The Win-Loss process has 3 discrete stages:
- Win-Loss Research – Usually phone interviews with buyers using open-ended questions.
- Win-Loss Analysis – Parsing of the information pulled from the phone interviews to find themes and patterns.
- Win-Loss Reporting and Feedback – The results are presented and used to better know your markets, improve processes or products.
Win-Loss is a unique opportunity to hear directly from your buyers. Why do they buy? How are their decisions made? Win-Loss is your chance to get those answers. We recommend asking targeted buying-process questions like these.
- What business or team problem was your buyer trying to solve when they decided to find a solution?
- How did your buyer go about selecting a vendor?
- What media or thought leaders did your buyer consult before they made a decision?
- Could you have done something differently that would have given you a better chance of winning the business?
- Does your buyer feel that they got the value they expected from their purchase?
- How did your marketing efforts impact the decision?
- Does your team have the right messages and content?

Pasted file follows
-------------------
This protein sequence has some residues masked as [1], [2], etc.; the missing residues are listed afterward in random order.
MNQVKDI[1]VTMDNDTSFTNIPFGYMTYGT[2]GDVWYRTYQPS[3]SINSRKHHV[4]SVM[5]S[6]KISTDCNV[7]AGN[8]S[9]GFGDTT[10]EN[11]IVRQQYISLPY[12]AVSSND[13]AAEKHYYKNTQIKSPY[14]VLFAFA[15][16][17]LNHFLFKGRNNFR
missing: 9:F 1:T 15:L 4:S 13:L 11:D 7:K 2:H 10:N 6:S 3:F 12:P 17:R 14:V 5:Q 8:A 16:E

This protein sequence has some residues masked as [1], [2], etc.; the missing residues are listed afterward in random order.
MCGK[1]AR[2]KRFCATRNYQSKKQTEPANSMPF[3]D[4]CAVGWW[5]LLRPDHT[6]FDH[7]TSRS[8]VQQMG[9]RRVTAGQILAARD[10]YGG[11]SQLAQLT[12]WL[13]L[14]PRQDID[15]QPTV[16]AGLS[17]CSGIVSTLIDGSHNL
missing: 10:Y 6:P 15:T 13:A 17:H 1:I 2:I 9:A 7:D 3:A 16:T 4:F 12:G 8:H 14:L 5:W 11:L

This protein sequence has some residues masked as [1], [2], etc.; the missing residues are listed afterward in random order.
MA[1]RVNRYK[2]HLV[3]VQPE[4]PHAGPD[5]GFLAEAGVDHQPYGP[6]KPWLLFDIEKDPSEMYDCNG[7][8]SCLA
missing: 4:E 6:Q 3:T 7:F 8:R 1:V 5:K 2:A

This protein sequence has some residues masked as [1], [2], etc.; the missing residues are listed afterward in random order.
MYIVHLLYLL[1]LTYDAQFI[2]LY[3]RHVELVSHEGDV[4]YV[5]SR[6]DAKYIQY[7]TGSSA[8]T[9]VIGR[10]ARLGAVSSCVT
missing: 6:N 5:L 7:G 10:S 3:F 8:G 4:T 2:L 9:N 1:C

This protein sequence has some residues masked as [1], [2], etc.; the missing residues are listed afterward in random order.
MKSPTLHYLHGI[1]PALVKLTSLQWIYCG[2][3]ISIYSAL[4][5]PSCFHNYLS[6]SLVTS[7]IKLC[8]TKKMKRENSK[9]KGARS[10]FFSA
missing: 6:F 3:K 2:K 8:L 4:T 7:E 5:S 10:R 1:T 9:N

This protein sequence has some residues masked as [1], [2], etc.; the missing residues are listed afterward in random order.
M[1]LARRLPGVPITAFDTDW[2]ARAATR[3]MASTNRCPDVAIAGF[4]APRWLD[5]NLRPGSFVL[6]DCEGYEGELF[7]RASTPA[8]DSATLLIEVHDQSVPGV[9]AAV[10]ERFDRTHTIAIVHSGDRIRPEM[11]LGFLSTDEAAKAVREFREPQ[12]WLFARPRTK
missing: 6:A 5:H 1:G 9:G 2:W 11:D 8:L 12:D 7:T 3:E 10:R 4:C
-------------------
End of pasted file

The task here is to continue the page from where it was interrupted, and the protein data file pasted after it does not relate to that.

You can see how knowing the answers to questions like these will help inform your product and processes.
Another revenue growth strategy is to develop and launch add-on products/services. While revenue optimization strategies offer the lowest risk of execution, their upside revenue potential is limited. Add-on products represent a slightly higher execution risk, but materially larger revenue potential. Add-on products target your existing customers who have already seen the value of your offerings and willingly paid money for them. Access to a captive base of receptive customers is one of the most appealing aspects of the add-on product strategy.
To be effective, however, add-on products have to offer new, distinctive, and recognizable value for customers. It cannot simply be a rebranding and repackaging of existing capabilities for a new price. Customers legitimately expect that a vendor will evolve their base offering as a part of the deal for either maintenance revenues or monthly subscription fees.